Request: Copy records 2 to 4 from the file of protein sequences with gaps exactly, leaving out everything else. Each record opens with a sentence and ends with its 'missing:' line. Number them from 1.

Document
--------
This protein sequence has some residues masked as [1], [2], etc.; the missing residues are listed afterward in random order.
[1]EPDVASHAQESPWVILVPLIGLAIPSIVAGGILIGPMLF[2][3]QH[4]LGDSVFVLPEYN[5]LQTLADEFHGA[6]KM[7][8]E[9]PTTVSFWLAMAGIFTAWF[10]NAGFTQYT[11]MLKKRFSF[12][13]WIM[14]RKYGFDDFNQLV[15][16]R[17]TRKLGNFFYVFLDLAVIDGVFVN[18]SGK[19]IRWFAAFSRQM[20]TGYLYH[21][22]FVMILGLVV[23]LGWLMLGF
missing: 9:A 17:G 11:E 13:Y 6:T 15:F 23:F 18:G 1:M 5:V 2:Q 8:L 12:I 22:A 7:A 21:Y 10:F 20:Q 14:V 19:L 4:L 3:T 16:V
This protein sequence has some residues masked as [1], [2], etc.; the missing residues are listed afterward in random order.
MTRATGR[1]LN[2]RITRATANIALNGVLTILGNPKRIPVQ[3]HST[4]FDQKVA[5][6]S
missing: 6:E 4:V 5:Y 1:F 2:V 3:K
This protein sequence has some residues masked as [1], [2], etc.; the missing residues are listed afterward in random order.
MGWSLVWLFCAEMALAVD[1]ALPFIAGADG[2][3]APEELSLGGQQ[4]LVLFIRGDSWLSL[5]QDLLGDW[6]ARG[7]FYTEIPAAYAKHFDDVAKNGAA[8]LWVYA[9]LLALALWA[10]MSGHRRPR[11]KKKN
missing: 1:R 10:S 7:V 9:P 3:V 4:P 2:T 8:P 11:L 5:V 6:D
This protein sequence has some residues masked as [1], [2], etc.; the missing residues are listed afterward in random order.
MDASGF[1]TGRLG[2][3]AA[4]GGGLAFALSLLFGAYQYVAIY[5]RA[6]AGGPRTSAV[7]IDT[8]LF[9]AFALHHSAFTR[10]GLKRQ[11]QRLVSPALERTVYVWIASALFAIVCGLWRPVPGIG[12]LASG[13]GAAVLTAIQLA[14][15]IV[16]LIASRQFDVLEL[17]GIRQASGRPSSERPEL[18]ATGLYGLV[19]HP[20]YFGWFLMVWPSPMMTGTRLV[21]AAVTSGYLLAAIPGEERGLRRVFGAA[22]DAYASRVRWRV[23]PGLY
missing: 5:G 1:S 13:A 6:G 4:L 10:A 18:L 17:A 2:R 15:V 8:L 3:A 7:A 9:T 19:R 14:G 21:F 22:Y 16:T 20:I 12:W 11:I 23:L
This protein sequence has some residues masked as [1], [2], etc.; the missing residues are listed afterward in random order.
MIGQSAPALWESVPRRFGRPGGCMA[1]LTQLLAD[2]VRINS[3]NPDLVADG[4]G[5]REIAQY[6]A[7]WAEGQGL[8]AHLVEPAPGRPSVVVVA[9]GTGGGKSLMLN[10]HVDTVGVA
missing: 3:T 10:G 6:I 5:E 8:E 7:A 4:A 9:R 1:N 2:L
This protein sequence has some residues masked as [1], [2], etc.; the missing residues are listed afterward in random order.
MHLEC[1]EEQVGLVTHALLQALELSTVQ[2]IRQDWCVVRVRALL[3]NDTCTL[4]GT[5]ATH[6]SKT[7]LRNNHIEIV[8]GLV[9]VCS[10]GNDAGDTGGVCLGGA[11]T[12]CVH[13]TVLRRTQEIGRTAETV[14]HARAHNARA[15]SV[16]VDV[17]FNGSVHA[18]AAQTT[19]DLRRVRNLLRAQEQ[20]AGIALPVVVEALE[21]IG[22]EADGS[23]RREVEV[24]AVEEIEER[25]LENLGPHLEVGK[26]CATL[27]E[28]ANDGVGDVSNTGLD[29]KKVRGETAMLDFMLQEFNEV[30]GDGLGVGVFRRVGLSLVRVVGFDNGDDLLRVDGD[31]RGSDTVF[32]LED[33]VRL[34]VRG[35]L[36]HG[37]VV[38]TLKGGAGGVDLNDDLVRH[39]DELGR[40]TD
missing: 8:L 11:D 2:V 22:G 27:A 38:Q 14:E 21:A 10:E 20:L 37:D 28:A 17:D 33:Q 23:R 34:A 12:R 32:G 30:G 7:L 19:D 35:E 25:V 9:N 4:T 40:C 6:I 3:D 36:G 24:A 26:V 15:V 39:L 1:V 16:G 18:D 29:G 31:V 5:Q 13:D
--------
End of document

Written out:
This protein sequence has some residues masked as [1], [2], etc.; the missing residues are listed afterward in random order.
MTRATGR[1]LN[2]RITRATANIALNGVLTILGNPKRIPVQ[3]HST[4]FDQKVA[5][6]S
missing: 6:E 4:V 5:Y 1:F 2:V 3:K
This protein sequence has some residues masked as [1], [2], etc.; the missing residues are listed afterward in random order.
MGWSLVWLFCAEMALAVD[1]ALPFIAGADG[2][3]APEELSLGGQQ[4]LVLFIRGDSWLSL[5]QDLLGDW[6]ARG[7]FYTEIPAAYAKHFDDVAKNGAA[8]LWVYA[9]LLALALWA[10]MSGHRRPR[11]KKKN
missing: 1:R 10:S 7:V 9:P 3:V 4:P 2:T 8:P 11:L 5:V 6:D
This protein sequence has some residues masked as [1], [2], etc.; the missing residues are listed afterward in random order.
MDASGF[1]TGRLG[2][3]AA[4]GGGLAFALSLLFGAYQYVAIY[5]RA[6]AGGPRTSAV[7]IDT[8]LF[9]AFALHHSAFTR[10]GLKRQ[11]QRLVSPALERTVYVWIASALFAIVCGLWRPVPGIG[12]LASG[13]GAAVLTAIQLA[14][15]IV[16]LIASRQFDVLEL[17]GIRQASGRPSSERPEL[18]ATGLYGLV[19]HP[20]YFGWFLMVWPSPMMTGTRLV[21]AAVTSGYLLAAIPGEERGLRRVFGAA[22]DAYASRVRWRV[23]PGLY
missing: 5:G 1:S 13:A 6:G 4:L 10:A 18:L 17:A 2:R 15:V 8:L 3:A 7:A 9:T 19:R 14:G 21:F 22:Y 16:T 20:I 12:W 11:I 23:L